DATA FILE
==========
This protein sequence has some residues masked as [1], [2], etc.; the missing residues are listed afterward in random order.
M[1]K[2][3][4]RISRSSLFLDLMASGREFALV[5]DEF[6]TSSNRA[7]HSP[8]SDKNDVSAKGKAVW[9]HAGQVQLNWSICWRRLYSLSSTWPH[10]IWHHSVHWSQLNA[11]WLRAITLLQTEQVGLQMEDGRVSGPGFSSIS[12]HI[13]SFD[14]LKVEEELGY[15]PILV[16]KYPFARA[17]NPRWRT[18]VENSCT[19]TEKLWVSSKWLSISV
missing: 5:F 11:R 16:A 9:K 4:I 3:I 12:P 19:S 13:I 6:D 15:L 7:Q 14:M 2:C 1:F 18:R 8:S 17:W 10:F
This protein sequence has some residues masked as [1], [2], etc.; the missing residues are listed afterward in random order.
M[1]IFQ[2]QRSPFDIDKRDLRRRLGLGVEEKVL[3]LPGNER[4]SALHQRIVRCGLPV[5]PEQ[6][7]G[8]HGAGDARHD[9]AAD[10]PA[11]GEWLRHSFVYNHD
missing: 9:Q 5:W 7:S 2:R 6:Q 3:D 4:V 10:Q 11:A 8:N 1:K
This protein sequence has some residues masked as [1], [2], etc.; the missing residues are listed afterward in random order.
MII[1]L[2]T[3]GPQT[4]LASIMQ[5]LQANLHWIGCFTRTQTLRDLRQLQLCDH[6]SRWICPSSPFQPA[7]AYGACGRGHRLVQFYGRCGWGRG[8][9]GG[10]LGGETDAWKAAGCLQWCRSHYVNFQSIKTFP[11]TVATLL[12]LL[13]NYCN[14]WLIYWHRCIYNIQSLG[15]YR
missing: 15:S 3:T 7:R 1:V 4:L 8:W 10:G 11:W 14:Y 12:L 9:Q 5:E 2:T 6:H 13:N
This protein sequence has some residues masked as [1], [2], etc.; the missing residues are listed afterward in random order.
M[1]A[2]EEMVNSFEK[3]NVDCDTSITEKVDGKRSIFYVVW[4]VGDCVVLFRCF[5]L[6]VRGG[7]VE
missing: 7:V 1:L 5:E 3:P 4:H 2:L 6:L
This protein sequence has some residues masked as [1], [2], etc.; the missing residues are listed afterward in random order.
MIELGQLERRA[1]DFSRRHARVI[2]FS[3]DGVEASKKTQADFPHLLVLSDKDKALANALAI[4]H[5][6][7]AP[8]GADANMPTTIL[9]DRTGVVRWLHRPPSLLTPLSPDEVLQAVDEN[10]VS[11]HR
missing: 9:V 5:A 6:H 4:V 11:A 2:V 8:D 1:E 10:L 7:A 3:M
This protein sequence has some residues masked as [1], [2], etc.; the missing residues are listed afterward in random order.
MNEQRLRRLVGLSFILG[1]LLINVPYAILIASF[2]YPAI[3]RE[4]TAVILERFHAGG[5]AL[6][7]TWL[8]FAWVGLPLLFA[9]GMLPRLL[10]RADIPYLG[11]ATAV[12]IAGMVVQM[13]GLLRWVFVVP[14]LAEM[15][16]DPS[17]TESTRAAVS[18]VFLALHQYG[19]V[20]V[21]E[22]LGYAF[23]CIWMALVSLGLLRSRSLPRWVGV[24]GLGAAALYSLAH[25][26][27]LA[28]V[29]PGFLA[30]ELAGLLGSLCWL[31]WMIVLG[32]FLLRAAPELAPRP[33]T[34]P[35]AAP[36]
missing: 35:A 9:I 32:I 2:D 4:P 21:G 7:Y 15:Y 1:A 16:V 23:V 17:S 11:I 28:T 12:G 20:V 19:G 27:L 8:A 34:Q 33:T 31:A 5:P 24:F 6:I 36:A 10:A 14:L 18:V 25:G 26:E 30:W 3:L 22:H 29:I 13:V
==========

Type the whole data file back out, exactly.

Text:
This protein sequence has some residues masked as [1], [2], etc.; the missing residues are listed afterward in random order.
M[1]K[2][3][4]RISRSSLFLDLMASGREFALV[5]DEF[6]TSSNRA[7]HSP[8]SDKNDVSAKGKAVW[9]HAGQVQLNWSICWRRLYSLSSTWPH[10]IWHHSVHWSQLNA[11]WLRAITLLQTEQVGLQMEDGRVSGPGFSSIS[12]HI[13]SFD[14]LKVEEELGY[15]PILV[16]KYPFARA[17]NPRWRT[18]VENSCT[19]TEKLWVSSKWLSISV
missing: 5:F 11:R 16:A 9:K 4:I 3:I 12:P 19:S 13:I 6:D 15:L 7:Q 14:M 2:C 1:F 18:R 8:S 17:W 10:F
This protein sequence has some residues masked as [1], [2], etc.; the missing residues are listed afterward in random order.
M[1]IFQ[2]QRSPFDIDKRDLRRRLGLGVEEKVL[3]LPGNER[4]SALHQRIVRCGLPV[5]PEQ[6][7]G[8]HGAGDARHD[9]AAD[10]PA[11]GEWLRHSFVYNHD
missing: 9:Q 5:W 7:S 2:R 6:Q 3:D 4:V 10:Q 11:A 8:N 1:K
This protein sequence has some residues masked as [1], [2], etc.; the missing residues are listed afterward in random order.
MII[1]L[2]T[3]GPQT[4]LASIMQ[5]LQANLHWIGCFTRTQTLRDLRQLQLCDH[6]SRWICPSSPFQPA[7]AYGACGRGHRLVQFYGRCGWGRG[8][9]GG[10]LGGETDAWKAAGCLQWCRSHYVNFQSIKTFP[11]TVATLL[12]LL[13]NYCN[14]WLIYWHRCIYNIQSLG[15]YR
missing: 15:S 3:T 7:R 1:V 4:L 8:W 10:G 11:W 14:Y 12:L 9:Q 5:E 2:T 6:H 13:N
This protein sequence has some residues masked as [1], [2], etc.; the missing residues are listed afterward in random order.
M[1]A[2]EEMVNSFEK[3]NVDCDTSITEKVDGKRSIFYVVW[4]VGDCVVLFRCF[5]L[6]VRGG[7]VE
missing: 7:V 1:L 5:E 3:P 4:H 2:L 6:L
This protein sequence has some residues masked as [1], [2], etc.; the missing residues are listed afterward in random order.
MIELGQLERRA[1]DFSRRHARVI[2]FS[3]DGVEASKKTQADFPHLLVLSDKDKALANALAI[4]H[5][6][7]AP[8]GADANMPTTIL[9]DRTGVVRWLHRPPSLLTPLSPDEVLQAVDEN[10]VS[11]HR
missing: 9:V 5:A 6:H 4:V 11:A 2:V 8:D 1:E 10:L 7:A 3:M
This protein sequence has some residues masked as [1], [2], etc.; the missing residues are listed afterward in random order.
MNEQRLRRLVGLSFILG[1]LLINVPYAILIASF[2]YPAI[3]RE[4]TAVILERFHAGG[5]AL[6][7]TWL[8]FAWVGLPLLFA[9]GMLPRLL[10]RADIPYLG[11]ATAV[12]IAGMVVQM[13]GLLRWVFVVP[14]LAEM[15][16]DPS[17]TESTRAAVS[18]VFLALHQYG[19]V[20]V[21]E[22]LGYAF[23]CIWMALVSLGLLRSRSLPRWVGV[24]GLGAAALYSLAH[25][26][27]LA[28]V[29]PGFLA[30]ELAGLLGSLCWL[31]WMIVLG[32]FLLRAAPELAPRP[33]T[34]P[35]AAP[36]
missing: 35:A 9:I 32:I 2:D 4:P 21:G 7:Y 15:Y 1:A 16:V 23:V 17:S 11:I 28:T 12:G 20:V 19:G 27:L 8:A 34:Q 33:T 31:A 5:P 24:F 6:I 36:A 10:A 14:L 18:V 25:G 26:E 30:W 3:L 22:H 29:I 13:V